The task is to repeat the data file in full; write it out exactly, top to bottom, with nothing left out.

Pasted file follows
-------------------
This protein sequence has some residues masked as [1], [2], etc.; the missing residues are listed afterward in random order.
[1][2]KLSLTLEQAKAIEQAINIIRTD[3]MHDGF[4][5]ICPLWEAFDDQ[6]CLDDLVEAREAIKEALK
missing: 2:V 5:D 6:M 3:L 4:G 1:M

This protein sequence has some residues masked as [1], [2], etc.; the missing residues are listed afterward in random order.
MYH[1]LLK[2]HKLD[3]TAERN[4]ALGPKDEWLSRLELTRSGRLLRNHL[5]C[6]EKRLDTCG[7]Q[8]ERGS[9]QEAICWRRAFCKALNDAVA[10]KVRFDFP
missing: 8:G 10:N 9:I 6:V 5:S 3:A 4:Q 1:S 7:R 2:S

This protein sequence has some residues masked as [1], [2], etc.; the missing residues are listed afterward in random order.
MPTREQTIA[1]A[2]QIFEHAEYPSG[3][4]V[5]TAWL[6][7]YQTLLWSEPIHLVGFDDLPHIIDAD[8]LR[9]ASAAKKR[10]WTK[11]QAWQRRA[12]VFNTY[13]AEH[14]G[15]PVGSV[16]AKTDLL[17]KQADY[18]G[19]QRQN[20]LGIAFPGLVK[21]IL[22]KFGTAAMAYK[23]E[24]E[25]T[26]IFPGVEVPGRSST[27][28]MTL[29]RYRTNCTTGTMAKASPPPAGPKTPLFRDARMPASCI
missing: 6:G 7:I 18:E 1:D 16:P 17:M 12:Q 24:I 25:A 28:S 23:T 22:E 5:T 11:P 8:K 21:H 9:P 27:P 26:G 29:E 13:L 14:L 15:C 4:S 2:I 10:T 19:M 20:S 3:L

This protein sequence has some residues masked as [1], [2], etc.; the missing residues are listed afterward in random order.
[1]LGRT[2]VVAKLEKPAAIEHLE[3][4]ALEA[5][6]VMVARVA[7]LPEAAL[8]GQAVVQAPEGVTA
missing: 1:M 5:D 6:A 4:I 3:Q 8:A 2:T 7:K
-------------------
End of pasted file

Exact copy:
This protein sequence has some residues masked as [1], [2], etc.; the missing residues are listed afterward in random order.
[1][2]KLSLTLEQAKAIEQAINIIRTD[3]MHDGF[4][5]ICPLWEAFDDQ[6]CLDDLVEAREAIKEALK
missing: 2:V 5:D 6:M 3:L 4:G 1:M

This protein sequence has some residues masked as [1], [2], etc.; the missing residues are listed afterward in random order.
MYH[1]LLK[2]HKLD[3]TAERN[4]ALGPKDEWLSRLELTRSGRLLRNHL[5]C[6]EKRLDTCG[7]Q[8]ERGS[9]QEAICWRRAFCKALNDAVA[10]KVRFDFP
missing: 8:G 10:N 9:I 6:V 5:S 3:A 4:Q 1:S 7:R 2:S

This protein sequence has some residues masked as [1], [2], etc.; the missing residues are listed afterward in random order.
MPTREQTIA[1]A[2]QIFEHAEYPSG[3][4]V[5]TAWL[6][7]YQTLLWSEPIHLVGFDDLPHIIDAD[8]LR[9]ASAAKKR[10]WTK[11]QAWQRRA[12]VFNTY[13]AEH[14]G[15]PVGSV[16]AKTDLL[17]KQADY[18]G[19]QRQN[20]LGIAFPGLVK[21]IL[22]KFGTAAMAYK[23]E[24]E[25]T[26]IFPGVEVPGRSST[27][28]MTL[29]RYRTNCTTGTMAKASPPPAGPKTPLFRDARMPASCI
missing: 6:G 7:I 18:E 1:D 16:P 17:M 12:Q 24:I 25:A 28:S 23:T 22:E 5:T 11:P 8:K 21:H 9:P 27:P 26:G 29:E 13:L 14:L 15:C 4:S 2:I 10:T 19:M 20:S 3:L

This protein sequence has some residues masked as [1], [2], etc.; the missing residues are listed afterward in random order.
[1]LGRT[2]VVAKLEKPAAIEHLE[3][4]ALEA[5][6]VMVARVA[7]LPEAAL[8]GQAVVQAPEGVTA
missing: 1:M 5:D 6:A 4:I 3:Q 8:A 2:T 7:K